Automobiles Are a Bargain

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An anti-automobile group called the Surface Transportation Policy Project (STPP) recently charged that the high cost of driving threatens the American dream for working families. People would be better off, the group claimed, if we invested more in transit and less in highways.

I would rather ride a bicycle or take the train than drive any day, so I would be attracted to STPP’s ideas — if they worked. But the group’s claims about driving costs are wrong, and its urban transportation goals will only make cities more congested, more expensive, and less livable.


STPP claims that transportation is costing an increasing share of American family incomes, and it blames this on the increasing cost of driving. But data published by the U.S. Department of Commerce tell a different story.

In 1950, says the department’s Bureau of Economic Analysis (, auto driving consumed 9.8 percent of the average American’s personal income. At that time, Americans drove an average of about 3,000 miles a year. Today, the average American drives almost 10,000 miles a year, yet spends only 8.5 percent of his or her personal income on autos and driving.

Of course, we spend more dollars on cars, but we get a lot more too. Thanks in part to our increased automobility, average incomes have more than tripled since 1950 even after adjusting for inflation. Cars get us to higher-paying jobs than we could reach by transit. Employers pay more because cars give them access to more highly skilled workers. Cars also give us lower-cost consumer goods; without cars, stores like Wal-Mart, Costco, and Safeway couldn’t exist.

STPP says transit is better than driving because the average auto commuter spends $1,280 a year on commuting while the average transit commuter spends only $765. What they don’t mention is that auto commutes tend to cover greater distances than transit commutes. Given equal distances to work, cars cost little, if any, more than transit.

More important, STPP ignores the huge subsidies that support transit. Nationally, for every dollar transit riders pay in fares, taxpayers pay an average of nearly $3 more. Factor in this cost, and that $765 a year becomes $3,000 a year.

Admittedly, roads are subsidized too. But most road costs are paid out of gas taxes and other user fees, and the remaining subsidies are tiny relative to transit. In 2001, subsidies for highways, roads, and streets averaged just 0.3 cents per auto passenger mile. By comparison, subsidies to transit averaged more than 50 cents per passenger mile, or 150 times more.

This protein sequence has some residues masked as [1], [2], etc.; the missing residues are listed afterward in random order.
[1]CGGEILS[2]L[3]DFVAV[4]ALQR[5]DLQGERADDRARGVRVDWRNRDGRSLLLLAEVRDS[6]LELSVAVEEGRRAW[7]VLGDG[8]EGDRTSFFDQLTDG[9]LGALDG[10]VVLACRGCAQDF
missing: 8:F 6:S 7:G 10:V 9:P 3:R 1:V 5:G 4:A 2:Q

STPP wants you to believe that America once enjoyed a Golden Age of transit, when everyone was as mobile as we are today, but by streetcars and commuter trains. If we only spent more money on transit, STPP urges, we can have that Golden Age again.

This Golden Age never existed. In 1920, when America’s cities had the world’s most extensive network of streetcars, the average American traveled just 1,000 miles a year by transit. This is less than 10 percent of the travel we do today by car.

Transportation expert Wendell Cox estimates that it would cost 110 percent of a region’s personal income to build and operate a rail system competitive with the automobile. By “competitive,” he meant transit that could connect any two points in an urban area in no more than 50 percent more time than it would take to drive. A bus system competitive with the auto would cost 22 percent of the region’s personal income.

In this light, spending 8.5 percent of our personal incomes on cars is a real bargain. Automobiles don’t threaten the American dream; they make it possible.

We need efficient transit systems for people who can’t drive, but the sort of transit STPP wants — expensive rail transit aimed at attracting a few people out of their cars — doesn’t work. STPP’s ideas are especially harmful to poor people, who tend to live in the most congested areas and see automobility as their best hope for getting out of poverty.

Automobiles give us higher-paying jobs, lower-cost consumer goods, rapid-response medical care, access to distant friends and relatives, and all sorts of recreation opportunities. STPP’s prescription for urban areas would stifle these advantages by building rail lines that few people use while letting the highways become increasingly gridlocked. That’s a prescription we can’t afford.

”’Randal O’Toole is the director of the American Dream Coalition. See its Web site at:”’ ”’He can be reached via email at:”’ ”’The Thoreau Institute is located in Bandon, Oregon. See its Web site at:”’